6. Prosecutions under bulk cash smuggling laws: no
information available

7. How mission elements have engaged relevant partners to
develop and execute a cash courier interdiction plan: The
Regional Legal Advisor at Embassy Ankara hosted a seminar in
Istanbul on October 31-November 1, 2007, on Anti Money
Laundering (AML) and Countering Terrorist Finance (CTF). The
Regional Legal Advisor at Embassy Ankara hosted a seminar on
October 31-November 1, on AML/CTF issues. Participants
included more than 50 judges, prosecutors, bank compliance
officers, banking regulators, MASAK, and Ministry of Justice
officials. On the U.S. side, representatives from the
Department of Justice, Federal Bureau of Investigation, and
State Department participated. The conference allowed for an
open discussion of the AML and CTF process, along with
discussions of suspicious transaction reports, banking
compliance issues, and legal concerns related to AML/CTF.
Participants compared success stories and discussed ways to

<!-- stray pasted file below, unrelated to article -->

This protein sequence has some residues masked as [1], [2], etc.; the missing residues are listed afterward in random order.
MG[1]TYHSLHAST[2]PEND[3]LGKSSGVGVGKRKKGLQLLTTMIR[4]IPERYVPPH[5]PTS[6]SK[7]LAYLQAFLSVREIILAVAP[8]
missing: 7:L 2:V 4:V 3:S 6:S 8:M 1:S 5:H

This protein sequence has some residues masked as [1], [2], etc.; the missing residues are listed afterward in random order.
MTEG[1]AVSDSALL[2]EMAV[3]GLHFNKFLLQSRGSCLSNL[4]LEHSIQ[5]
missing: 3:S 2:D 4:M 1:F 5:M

improve the current system to achieve more successful
prosecutions of AML and CTF cases.

8. From the 300-page April 2007 Financial Action Task Force
Report on Turkey, authored in part by a U.S. Treasury
Department official: The GOT recently passed a number of key
laws relating to anti-money laundering (AML) and countering
terrorist finance (CTF). A new money laundering offense was
introduced in June 2005, and a stand-alone terrorist
financing offense was introduced in July 2006. The
confiscation framework in Turkey appears to meet most of the
standards, but has not yet produced substantial results.
Turkey has weak systems of implementation of S/RES/1267